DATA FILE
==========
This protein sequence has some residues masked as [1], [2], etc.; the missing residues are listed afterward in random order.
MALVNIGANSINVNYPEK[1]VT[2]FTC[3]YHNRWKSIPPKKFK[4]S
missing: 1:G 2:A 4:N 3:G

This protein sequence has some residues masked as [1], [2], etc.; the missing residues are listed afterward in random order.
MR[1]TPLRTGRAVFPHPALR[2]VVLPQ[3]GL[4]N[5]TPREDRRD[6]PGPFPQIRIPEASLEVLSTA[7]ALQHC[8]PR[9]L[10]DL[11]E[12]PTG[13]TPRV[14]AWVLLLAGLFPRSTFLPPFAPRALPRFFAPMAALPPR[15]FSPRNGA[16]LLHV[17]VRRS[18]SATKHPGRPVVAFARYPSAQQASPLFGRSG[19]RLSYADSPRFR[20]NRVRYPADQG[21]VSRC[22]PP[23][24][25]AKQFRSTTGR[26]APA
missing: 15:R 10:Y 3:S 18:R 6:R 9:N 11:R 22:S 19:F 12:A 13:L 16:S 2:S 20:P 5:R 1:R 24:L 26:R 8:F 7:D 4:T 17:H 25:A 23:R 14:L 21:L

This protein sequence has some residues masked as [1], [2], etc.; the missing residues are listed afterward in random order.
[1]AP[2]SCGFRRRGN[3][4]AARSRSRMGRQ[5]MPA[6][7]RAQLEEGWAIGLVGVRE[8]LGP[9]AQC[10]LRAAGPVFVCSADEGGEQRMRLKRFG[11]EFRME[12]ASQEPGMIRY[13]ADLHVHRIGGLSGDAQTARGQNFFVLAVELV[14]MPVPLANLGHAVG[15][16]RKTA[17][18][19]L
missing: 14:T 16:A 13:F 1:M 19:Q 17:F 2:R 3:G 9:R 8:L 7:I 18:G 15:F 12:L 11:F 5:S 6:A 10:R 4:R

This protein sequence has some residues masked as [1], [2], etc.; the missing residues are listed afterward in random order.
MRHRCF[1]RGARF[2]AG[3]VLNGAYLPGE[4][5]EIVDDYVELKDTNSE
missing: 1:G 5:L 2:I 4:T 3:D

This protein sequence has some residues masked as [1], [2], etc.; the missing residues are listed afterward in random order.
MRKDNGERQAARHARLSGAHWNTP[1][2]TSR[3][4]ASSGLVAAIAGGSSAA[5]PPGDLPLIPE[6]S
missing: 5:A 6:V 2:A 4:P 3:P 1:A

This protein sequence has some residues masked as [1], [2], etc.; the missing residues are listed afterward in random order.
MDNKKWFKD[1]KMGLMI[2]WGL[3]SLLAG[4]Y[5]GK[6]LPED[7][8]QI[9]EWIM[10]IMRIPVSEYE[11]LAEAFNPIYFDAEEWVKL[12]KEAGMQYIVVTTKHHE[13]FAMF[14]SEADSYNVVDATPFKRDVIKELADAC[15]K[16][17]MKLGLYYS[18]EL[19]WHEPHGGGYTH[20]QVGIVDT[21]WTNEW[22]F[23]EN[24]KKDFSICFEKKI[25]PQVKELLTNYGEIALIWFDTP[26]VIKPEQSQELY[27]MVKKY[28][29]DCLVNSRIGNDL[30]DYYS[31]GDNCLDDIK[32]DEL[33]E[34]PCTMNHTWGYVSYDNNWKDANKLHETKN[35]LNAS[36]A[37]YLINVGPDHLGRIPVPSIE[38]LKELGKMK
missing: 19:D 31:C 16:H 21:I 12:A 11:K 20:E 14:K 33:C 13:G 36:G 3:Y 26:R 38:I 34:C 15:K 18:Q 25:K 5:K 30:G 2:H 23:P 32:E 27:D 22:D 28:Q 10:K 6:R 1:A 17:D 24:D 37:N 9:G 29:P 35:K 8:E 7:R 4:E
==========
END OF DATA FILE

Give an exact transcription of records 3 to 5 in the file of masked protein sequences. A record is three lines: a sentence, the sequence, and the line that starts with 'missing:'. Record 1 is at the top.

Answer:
This protein sequence has some residues masked as [1], [2], etc.; the missing residues are listed afterward in random order.
[1]AP[2]SCGFRRRGN[3][4]AARSRSRMGRQ[5]MPA[6][7]RAQLEEGWAIGLVGVRE[8]LGP[9]AQC[10]LRAAGPVFVCSADEGGEQRMRLKRFG[11]EFRME[12]ASQEPGMIRY[13]ADLHVHRIGGLSGDAQTARGQNFFVLAVELV[14]MPVPLANLGHAVG[15][16]RKTA[17][18][19]L
missing: 14:T 16:A 13:F 1:M 19:Q 17:F 2:R 3:G 9:R 8:L 7:I 18:G 15:F 12:L 11:F 5:S 6:A 10:R 4:R

This protein sequence has some residues masked as [1], [2], etc.; the missing residues are listed afterward in random order.
MRHRCF[1]RGARF[2]AG[3]VLNGAYLPGE[4][5]EIVDDYVELKDTNSE
missing: 1:G 5:L 2:I 4:T 3:D

This protein sequence has some residues masked as [1], [2], etc.; the missing residues are listed afterward in random order.
MRKDNGERQAARHARLSGAHWNTP[1][2]TSR[3][4]ASSGLVAAIAGGSSAA[5]PPGDLPLIPE[6]S
missing: 5:A 6:V 2:A 4:P 3:P 1:A